When considering nutritional needs for athletes, the goal is simple. Promote peak athletic performance. To reach this peak, our recovery must be on point, our energy levels must be on point, as well as body composition. Some types of athletes rely heavily on carbohydrate intake while other rely heavily on fat intake. These differences in nutrition needs are dependent on the type of sport the athlete participates in. If we are not fueling our body for the competitions we compete in, we have already lost. We have let our opponent know that we are unwilling to do what is necessary to win. If winning and success are your goals, nutrition should be a goal as well.
Carbohydrates serve a main purpose as an energy source. Nerve cells and red blood cells use carbohydrates almost always, and muscle uses carbs before it will use fat. Carbohydrates can also spare protein from being used as an energy source, and aid in digestion as carbs are stored with water inside the muscle. Aerobic athletes (such as distance runners) require more carbohydrates as a percentage of their diet than strength athletes, mostly due to their training using so much more energy and being longer in duration. Aerobic athletes need between 55%-65% of their total daily calorie intake to come from carbohydrates and should eat at least 5-7 grams of carbs per kilogram bodyweight per day. (To find out what you weigh in kilograms, divide your weight in pounds by 2.2) The aerobic athlete should also consider increasing their carbohydrate intake to 8-10 grams/kg body weight once they consistently hit 7 grams/kg. Strength athletes do not have the same carbohydrate needs as aerobic athletes, and instead should aim to consume 5-7 grams per kilogram of body weight, there is no need to increase consumption to 8-10 g/kg.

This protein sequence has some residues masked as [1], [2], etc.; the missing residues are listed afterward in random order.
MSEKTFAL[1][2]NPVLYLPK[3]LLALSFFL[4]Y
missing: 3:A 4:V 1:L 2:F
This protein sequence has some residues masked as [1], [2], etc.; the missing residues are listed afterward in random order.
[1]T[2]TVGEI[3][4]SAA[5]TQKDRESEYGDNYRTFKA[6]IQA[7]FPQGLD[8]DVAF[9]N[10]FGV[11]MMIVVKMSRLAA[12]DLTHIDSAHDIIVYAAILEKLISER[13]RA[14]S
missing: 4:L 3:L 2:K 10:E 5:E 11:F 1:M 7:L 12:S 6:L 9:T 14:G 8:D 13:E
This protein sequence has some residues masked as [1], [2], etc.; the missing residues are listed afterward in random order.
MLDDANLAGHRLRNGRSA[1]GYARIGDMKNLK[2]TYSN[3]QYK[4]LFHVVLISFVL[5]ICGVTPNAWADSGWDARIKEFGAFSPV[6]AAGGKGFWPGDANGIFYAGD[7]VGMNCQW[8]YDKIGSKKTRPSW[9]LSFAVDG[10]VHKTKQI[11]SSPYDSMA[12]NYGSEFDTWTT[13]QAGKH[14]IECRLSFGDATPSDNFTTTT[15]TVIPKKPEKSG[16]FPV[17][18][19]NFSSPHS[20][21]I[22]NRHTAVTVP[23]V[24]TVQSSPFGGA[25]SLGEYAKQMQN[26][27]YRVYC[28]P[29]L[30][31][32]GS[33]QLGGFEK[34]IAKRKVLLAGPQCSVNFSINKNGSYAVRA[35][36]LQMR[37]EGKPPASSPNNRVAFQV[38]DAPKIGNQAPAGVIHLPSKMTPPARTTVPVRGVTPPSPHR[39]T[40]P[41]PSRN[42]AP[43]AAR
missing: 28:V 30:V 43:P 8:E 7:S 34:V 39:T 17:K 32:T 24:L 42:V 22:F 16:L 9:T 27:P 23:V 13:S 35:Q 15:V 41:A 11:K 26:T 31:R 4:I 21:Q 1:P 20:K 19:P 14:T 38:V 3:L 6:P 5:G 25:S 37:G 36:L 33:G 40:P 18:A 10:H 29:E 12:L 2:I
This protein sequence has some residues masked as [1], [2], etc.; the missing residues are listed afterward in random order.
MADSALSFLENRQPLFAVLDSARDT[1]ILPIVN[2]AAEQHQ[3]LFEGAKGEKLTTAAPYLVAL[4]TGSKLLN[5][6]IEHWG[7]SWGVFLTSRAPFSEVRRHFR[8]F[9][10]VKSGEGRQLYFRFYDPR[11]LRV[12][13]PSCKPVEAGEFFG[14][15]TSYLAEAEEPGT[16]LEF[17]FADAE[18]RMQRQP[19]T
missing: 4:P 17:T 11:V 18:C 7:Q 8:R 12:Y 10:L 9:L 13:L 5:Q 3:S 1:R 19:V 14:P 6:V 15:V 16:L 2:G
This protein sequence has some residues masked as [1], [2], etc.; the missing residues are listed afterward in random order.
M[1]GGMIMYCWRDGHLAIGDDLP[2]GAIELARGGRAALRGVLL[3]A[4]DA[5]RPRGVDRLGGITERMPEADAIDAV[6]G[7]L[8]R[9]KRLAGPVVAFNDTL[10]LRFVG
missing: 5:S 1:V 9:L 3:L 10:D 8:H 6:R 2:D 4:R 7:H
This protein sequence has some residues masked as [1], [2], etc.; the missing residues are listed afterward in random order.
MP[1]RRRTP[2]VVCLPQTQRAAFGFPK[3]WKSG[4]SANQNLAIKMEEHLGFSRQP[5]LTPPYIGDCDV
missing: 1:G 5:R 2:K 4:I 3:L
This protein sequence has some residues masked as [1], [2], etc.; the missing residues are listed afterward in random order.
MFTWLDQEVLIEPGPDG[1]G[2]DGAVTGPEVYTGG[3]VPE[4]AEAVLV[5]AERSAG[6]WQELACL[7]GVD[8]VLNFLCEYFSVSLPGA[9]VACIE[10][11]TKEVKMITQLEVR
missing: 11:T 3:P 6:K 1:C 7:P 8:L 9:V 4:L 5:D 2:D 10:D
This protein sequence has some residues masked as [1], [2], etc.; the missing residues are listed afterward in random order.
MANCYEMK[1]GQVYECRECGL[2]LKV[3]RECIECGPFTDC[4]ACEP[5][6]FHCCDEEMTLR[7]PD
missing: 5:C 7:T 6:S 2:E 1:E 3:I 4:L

Regarding performance, the main goal of protein is the building and preservation of muscle mass, to keep athletes as powerful as possible. Protein can come from various sources, but the highest quality proteins come from animal products. Plant proteins generally lack having a complete spectrum of amino acids, which are the building blocks of all proteins. Historically speaking, aerobic athletes were generally thought to require less protein than strength and power athletes, but after years of research, we now know this is not the case. Due to the high amounts of protein breakdown in aerobic training, both strength and endurance athletes are suggested to eat the same amount of protein, relative to body mass. All athletes are recommended to eat 1.5-2.0 grams of protein per kilogram of bodyweight per day.
Fat is used as the body’s primary fuel source at rest and at low intensity. Also, the longer a training session is, the more you will rely on fat. Fat is also used in helping to maintain sex hormones, possibly enhancing your mood, assisting in bodyfat control, as well as reducing inflammation. It is recommended that athletes eat around 30% of their daily calories from fat, but the healthy range is between 20%-35%. Eating too little fat can result in reduced exercise performance and reduced testosterone concentrations and eating too much fat can lead to eating too many calories and weight gain in the form of fat.
B.S. Exercise Science